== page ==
During the 37th Ordinary Meeting of the Public Forest
Management Commission (CGFLOP), the Brazilian
Forest Service (SFB) emphasised the contribution the
forestry sector can make in generating jobs and income.

The main challenge, according to SFB, is to bring together
all public and private institutions involved with the forest
sector to capture the most from the sector. The SFB
presented information on forest concession contracts
highlighting as of December 2019 there were 18 contracts
signed for an area of around 1 million hectares.

Measures taken by the SFB to mitigate the economic
impact of the pandemic in the forest concession contracts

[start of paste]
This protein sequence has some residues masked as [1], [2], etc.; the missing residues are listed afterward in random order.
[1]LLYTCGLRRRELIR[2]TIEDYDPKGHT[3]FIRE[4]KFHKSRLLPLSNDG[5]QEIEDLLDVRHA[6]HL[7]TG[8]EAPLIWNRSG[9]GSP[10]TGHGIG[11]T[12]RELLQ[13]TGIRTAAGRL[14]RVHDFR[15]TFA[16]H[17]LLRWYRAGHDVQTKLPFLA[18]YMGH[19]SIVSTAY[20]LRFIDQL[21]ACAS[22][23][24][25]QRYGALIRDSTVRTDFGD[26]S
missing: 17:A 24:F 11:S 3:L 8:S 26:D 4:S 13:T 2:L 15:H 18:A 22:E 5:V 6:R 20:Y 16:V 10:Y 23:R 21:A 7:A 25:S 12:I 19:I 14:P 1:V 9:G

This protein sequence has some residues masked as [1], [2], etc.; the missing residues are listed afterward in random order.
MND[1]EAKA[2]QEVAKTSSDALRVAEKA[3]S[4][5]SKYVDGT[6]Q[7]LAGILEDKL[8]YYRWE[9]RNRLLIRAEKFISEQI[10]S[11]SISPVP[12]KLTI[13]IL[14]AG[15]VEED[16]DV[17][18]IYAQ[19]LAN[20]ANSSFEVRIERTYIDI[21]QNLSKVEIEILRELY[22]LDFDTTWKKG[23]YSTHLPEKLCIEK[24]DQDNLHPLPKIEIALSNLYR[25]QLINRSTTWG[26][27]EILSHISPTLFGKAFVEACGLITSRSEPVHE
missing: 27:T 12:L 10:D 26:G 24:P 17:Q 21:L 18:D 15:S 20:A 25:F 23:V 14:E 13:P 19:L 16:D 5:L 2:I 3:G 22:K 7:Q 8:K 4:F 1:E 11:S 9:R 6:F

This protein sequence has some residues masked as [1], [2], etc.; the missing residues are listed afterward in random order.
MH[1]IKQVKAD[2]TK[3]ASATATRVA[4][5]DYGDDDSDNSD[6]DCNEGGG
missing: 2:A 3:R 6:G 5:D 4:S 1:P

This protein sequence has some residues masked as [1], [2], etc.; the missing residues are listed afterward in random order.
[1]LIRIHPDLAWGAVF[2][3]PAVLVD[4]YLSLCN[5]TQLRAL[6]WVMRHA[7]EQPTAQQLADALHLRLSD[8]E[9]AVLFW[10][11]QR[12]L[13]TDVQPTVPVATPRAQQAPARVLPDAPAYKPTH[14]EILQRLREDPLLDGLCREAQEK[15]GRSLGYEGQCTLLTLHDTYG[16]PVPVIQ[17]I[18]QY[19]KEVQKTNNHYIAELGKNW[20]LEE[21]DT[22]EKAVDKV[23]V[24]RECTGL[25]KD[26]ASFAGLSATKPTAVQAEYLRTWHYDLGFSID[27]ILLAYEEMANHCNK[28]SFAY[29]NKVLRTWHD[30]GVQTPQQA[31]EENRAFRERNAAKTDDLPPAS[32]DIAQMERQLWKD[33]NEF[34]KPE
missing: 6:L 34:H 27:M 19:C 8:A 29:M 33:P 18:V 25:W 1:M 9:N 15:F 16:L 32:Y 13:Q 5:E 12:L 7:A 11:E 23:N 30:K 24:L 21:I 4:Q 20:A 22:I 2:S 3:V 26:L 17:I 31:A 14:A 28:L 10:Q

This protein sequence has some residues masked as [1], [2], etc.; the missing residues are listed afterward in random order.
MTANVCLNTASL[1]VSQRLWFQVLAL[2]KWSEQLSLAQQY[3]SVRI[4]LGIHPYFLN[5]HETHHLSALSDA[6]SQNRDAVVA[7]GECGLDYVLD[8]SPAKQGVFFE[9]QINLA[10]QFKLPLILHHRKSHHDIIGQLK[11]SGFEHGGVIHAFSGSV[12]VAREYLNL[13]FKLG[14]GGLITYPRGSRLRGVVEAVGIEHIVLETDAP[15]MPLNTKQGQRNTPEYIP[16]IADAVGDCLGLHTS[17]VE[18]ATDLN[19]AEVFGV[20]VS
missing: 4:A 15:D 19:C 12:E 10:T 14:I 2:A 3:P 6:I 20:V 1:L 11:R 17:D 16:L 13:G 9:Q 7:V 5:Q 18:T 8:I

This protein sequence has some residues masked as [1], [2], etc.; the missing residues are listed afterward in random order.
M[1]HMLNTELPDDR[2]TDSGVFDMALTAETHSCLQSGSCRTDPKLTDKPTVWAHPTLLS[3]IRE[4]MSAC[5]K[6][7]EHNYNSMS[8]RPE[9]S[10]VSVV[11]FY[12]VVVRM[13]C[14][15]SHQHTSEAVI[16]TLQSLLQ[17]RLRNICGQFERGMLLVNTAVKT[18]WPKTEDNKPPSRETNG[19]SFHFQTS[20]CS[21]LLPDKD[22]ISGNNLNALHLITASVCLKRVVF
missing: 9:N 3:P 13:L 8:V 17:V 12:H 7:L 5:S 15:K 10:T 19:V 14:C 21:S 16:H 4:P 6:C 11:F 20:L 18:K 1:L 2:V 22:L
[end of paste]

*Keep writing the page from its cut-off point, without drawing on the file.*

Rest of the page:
were also reported. Among them is the extension of the fee
payment date for the first quarter of 2020, from April to
December 2020.

SFB also presented the Annual Forest Grant Plan (PAOF
2021). The main highlight is the inclusion of three
National Forests (Florestas Nacionais – FLONA) called
Humaitá, Iquiri, and Gleba Castanho in the Investment
Partnership Program of the federal government.

Representatives from the Forest Monitoring and Auditing
Coordination spoke about measures taken by SFB
regarding incursions in the FLONAs forest concession and
presented information on the technology used by the SFB
to identify affected areas such as the Forest Exploitation
Detection System (Detex) which utilises drones and
satellite images.

Export update
In May 2020, the value of Brazilian exports of woodbased
products (except pulp and paper) dropped 13.5%
compared to May 2019, from US$ 273.3 million to US$
236.3 million.

The value of pine sawnwood exports declined 9% between